Stop the School to Prison Pipeline. Governor Terry McAuliffe has finally come up with a plan to confront the embarrassing fact that the Commonwealth of Virginia leads the U.S. in sending students off to the cops. Read here for more on that. We need to remember that we are the adults and the way we treat our children is a reflection on us and our society as a whole. Surely we can come up with better solutions than dialing 911 every time a child doesn’t do as we ask.
Ladies and gentleman the statistics are staggering. In the South in particular, African American children are referred to law enforcement in alarming numbers. Many for dumb things we shouldn’t be calling the cops for such as tossing skittles and having a cell phone. With police in schools — guess what — more kids in court. We could never have guessed that would happen.
And the Governor is absolutely right: It’s totally unacceptable in Virginia. The very fact that our tax dollar is wasted having cops in school is in itself baffling. As we saw in South Carolina this week, some police do not have the de-escalation training and skills to deal with young children and teens that teachers are more qualified to deal with. We will be watching the Governor’s plan closely to make certain this was not simply a PR announcement.
At NAACP meeting, McAuliffe announces initiative to address school discipline
The Richmond Dispatch: Gov. Terry McAuliffe announced Friday that state officials will soon begin working with local school systems on a new initiative aimed at decreasing student suspensions, expulsions and referrals to law enforcement. In a speech to the statewide NAACP conference at the Omni Richmond Hotel, the governor said his “Classrooms not Courtrooms” initiative will have a particular focus on reducing the disproportionate police referrals for minority students and students with disabilities.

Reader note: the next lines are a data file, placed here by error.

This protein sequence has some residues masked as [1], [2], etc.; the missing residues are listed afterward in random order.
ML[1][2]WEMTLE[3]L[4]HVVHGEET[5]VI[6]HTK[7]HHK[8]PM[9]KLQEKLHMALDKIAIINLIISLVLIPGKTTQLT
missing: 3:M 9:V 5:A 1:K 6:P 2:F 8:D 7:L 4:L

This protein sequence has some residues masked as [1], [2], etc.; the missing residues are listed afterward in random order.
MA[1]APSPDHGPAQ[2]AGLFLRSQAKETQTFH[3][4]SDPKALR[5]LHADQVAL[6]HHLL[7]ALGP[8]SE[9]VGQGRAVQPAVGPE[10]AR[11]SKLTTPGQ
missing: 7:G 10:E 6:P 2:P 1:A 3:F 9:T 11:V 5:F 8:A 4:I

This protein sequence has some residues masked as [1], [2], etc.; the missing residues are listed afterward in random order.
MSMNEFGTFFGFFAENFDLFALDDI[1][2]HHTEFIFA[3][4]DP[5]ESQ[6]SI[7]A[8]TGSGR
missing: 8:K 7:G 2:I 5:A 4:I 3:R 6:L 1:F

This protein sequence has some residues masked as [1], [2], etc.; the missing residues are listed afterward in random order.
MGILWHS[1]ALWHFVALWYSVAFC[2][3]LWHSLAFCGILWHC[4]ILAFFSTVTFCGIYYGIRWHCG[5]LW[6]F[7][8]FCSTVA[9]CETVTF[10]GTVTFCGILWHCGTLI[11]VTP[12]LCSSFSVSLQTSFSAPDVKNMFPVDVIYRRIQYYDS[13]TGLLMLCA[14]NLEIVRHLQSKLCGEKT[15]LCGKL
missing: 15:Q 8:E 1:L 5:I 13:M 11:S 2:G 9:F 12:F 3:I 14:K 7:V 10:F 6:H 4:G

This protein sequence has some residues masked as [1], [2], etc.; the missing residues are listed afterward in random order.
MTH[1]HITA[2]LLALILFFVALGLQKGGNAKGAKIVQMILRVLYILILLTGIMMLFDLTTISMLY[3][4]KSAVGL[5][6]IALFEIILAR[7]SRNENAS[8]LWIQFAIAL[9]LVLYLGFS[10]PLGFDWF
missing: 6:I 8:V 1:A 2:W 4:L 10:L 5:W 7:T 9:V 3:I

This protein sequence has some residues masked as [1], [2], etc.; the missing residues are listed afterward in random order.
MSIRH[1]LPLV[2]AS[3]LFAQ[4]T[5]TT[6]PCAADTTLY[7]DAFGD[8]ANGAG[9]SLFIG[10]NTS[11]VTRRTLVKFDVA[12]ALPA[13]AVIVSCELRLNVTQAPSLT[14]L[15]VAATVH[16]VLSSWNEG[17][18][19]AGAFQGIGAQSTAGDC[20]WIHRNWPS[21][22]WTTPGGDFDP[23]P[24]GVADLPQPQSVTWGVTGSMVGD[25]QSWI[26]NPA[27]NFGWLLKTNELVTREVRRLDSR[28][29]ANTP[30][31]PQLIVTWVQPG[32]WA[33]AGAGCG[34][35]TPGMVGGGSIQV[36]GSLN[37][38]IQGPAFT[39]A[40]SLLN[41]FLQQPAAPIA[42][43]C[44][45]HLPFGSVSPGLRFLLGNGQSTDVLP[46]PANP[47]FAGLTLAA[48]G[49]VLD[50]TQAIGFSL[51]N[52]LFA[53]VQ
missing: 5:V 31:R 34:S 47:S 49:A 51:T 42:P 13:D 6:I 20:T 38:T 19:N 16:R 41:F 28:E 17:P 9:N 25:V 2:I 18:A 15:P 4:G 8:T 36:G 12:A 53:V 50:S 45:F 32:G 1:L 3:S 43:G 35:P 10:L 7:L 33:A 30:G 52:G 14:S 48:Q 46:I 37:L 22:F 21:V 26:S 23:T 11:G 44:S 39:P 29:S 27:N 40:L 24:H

The disproportionate use of school discipline on African-Americans and students with disabilities is totally unacceptable here in Virginia,” McAuliffe told the luncheon crowd.
The state initiative, which the governor said has been in the works since last spring, is intended to establish a joint training program for school resource officers that better outlines the role of law enforcement in schools and allows community and educator input on how to maintain discipline without removing students from schools. READ ENTIRE HERE